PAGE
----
Now, Frum cheats by limiting his claim to post-1970 politics. First, that's cherry-picking, as we don't know what will happen in 2011, the rest of the year, or into 2012 and beyond. (As someone who likes talking baseball stats, I know that's one way to cherry-pick.)

Second, even with that cutoff, it's debatable, at best, and wrong, at worst. The self-immolating violence of Waco has run straight through Tim McVeigh to today's Tea Party types. It's led to anti-government violence that some might not call "Political," because not directed at elected officials, like the guy in Austin, Texas, flying the airplane into an IRS building, but that, actually, IS political.

And, some of the pre-1970s violence, like the Klan, is still working its way through the system today.

James Fallows tries to pull the American exceptionalism card in a subtle way, by claiming man political assassinations and other acts of violence weren't really political.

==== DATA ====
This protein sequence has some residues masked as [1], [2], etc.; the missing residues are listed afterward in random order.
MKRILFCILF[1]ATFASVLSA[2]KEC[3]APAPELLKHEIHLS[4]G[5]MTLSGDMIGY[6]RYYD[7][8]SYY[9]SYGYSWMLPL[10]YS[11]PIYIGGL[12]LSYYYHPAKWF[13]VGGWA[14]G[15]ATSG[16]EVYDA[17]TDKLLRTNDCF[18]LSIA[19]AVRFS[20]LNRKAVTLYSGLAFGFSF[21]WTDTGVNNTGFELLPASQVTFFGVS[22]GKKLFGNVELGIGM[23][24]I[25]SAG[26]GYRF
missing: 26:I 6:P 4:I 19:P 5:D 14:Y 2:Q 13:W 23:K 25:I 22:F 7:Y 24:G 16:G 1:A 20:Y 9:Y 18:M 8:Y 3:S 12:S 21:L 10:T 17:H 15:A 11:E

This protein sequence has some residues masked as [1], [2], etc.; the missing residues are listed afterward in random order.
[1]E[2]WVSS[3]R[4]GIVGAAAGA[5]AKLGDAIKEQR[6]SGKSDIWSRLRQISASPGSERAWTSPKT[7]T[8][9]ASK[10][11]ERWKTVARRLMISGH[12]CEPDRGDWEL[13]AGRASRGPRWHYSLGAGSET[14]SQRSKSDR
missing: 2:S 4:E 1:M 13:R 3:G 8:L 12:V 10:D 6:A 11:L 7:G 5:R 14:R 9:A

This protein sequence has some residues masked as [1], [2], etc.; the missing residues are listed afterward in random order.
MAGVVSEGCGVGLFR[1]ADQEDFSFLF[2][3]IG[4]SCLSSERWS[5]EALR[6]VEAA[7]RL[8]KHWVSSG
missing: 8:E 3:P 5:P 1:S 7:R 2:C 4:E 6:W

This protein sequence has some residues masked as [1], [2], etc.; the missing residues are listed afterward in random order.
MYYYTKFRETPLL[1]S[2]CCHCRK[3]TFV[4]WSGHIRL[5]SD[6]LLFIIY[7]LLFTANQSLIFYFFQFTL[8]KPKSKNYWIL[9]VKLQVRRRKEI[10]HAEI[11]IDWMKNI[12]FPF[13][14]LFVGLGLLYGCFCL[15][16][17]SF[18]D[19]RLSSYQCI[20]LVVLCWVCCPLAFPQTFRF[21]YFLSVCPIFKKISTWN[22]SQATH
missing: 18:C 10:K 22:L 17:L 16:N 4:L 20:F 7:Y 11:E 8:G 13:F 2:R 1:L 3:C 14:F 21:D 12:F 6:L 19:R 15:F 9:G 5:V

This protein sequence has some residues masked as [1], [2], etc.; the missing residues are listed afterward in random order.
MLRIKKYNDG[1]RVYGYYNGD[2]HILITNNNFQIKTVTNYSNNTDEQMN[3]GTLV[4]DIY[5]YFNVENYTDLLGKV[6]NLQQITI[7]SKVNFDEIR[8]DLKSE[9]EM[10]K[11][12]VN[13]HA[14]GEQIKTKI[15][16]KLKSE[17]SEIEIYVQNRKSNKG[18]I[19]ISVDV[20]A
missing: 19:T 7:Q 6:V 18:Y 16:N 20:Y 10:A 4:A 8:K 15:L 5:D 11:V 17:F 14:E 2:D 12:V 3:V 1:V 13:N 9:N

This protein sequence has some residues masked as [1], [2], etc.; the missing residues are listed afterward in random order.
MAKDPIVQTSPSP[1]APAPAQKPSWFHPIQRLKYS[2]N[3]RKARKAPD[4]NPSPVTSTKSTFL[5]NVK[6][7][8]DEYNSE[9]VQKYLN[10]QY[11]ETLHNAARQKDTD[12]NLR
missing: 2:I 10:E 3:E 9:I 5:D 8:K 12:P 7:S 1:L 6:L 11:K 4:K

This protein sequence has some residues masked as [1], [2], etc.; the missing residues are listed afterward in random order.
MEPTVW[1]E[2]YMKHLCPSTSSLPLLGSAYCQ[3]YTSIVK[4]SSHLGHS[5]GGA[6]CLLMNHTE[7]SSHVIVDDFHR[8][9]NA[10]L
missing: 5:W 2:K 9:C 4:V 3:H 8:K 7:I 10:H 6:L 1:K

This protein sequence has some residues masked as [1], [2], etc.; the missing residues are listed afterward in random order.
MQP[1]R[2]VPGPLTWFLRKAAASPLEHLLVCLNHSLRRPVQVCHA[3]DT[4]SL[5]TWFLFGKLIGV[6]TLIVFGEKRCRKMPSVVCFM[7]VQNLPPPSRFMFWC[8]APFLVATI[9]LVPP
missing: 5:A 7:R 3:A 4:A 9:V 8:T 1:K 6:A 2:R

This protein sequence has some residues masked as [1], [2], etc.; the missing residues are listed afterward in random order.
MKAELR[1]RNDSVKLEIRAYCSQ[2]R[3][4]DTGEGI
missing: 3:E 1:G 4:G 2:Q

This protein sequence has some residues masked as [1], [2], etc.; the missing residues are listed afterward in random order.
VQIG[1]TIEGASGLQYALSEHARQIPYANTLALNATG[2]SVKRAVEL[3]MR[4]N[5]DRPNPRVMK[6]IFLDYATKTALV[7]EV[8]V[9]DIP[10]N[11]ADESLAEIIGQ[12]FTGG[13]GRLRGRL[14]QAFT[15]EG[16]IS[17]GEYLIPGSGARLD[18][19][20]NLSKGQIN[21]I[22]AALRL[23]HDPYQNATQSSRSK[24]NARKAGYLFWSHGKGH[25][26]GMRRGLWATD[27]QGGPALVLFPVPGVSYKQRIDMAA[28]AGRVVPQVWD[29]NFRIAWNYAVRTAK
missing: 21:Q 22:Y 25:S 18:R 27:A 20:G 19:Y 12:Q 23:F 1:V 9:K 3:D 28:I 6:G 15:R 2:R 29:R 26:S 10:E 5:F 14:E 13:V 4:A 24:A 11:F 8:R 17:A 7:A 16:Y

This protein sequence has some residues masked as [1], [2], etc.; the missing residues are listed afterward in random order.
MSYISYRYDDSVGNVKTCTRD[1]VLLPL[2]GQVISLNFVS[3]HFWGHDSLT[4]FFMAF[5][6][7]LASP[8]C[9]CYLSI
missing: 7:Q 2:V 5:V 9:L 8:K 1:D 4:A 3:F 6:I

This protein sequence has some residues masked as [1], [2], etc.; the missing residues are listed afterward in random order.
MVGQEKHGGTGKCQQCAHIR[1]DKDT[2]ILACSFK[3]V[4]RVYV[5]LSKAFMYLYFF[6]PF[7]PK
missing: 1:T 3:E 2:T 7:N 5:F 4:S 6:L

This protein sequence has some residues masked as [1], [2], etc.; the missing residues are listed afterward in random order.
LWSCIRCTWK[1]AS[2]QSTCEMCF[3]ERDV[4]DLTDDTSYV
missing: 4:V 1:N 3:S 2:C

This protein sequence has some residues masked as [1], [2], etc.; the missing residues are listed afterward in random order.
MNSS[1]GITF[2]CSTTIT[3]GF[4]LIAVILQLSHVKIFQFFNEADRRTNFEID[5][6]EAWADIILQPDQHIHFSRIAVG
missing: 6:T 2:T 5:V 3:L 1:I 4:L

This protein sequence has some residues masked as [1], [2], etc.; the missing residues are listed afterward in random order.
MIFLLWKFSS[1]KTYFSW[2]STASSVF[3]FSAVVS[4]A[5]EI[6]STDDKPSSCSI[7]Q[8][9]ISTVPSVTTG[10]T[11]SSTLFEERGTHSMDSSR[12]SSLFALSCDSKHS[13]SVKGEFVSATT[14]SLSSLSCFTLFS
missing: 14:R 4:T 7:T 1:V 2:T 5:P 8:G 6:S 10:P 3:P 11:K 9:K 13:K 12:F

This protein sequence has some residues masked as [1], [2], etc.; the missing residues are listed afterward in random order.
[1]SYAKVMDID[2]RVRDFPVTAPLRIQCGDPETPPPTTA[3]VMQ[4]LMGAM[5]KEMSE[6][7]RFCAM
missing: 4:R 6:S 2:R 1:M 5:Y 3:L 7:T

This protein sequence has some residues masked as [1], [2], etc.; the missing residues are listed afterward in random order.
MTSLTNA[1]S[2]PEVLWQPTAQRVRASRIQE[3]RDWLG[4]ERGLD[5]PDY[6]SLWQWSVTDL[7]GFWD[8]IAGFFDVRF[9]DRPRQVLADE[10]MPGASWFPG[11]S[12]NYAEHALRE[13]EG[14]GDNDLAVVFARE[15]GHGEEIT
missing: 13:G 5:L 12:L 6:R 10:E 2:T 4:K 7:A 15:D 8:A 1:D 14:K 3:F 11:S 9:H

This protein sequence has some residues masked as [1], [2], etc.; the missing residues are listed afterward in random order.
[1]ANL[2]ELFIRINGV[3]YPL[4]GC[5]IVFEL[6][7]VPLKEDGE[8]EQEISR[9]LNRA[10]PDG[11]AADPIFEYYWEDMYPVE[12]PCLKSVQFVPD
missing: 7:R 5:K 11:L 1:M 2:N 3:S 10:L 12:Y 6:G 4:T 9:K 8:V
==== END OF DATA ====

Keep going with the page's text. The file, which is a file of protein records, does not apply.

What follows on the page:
Some of his "murkier" examples aren't murky at all:
1. Leon Czolgosz, an anarchist, had clear political reasons for shooting McKinley. And, anarchism, and semi-anarchism, had been a big matter, or at least a big matter of concern, in American for 20 years before that. Remember Haymarket, Mr. Fallows? It wasn't anarchist, but the ruling classes blamed it on anarchists.
2. Charles Guiteau, a would-be political job-seeker affiliated with one wing of the Republican Party in an intraparty scrum, had clear (if base-level) political reasons for assassinating Garfield. His action was extreme, but pre-civil service, the scrum for political jobs was huge.
3. The Puerto Rican nationalists had clear reason for trying to assassinate Truman, head of a government that wasn't even discussing or considering Puerto Rican independence.
4. Sirhan Sirhan clearly believed, and quit possibly with a fair amount of reason, that RFK's support of Israel was so strong as to constitute anti-Palestinianism.

Update, Jan. 11 One Texas Republican Congressional candidate from last year, while supporting the option, or coming close, of violence against the government today, agreed on its historical roots.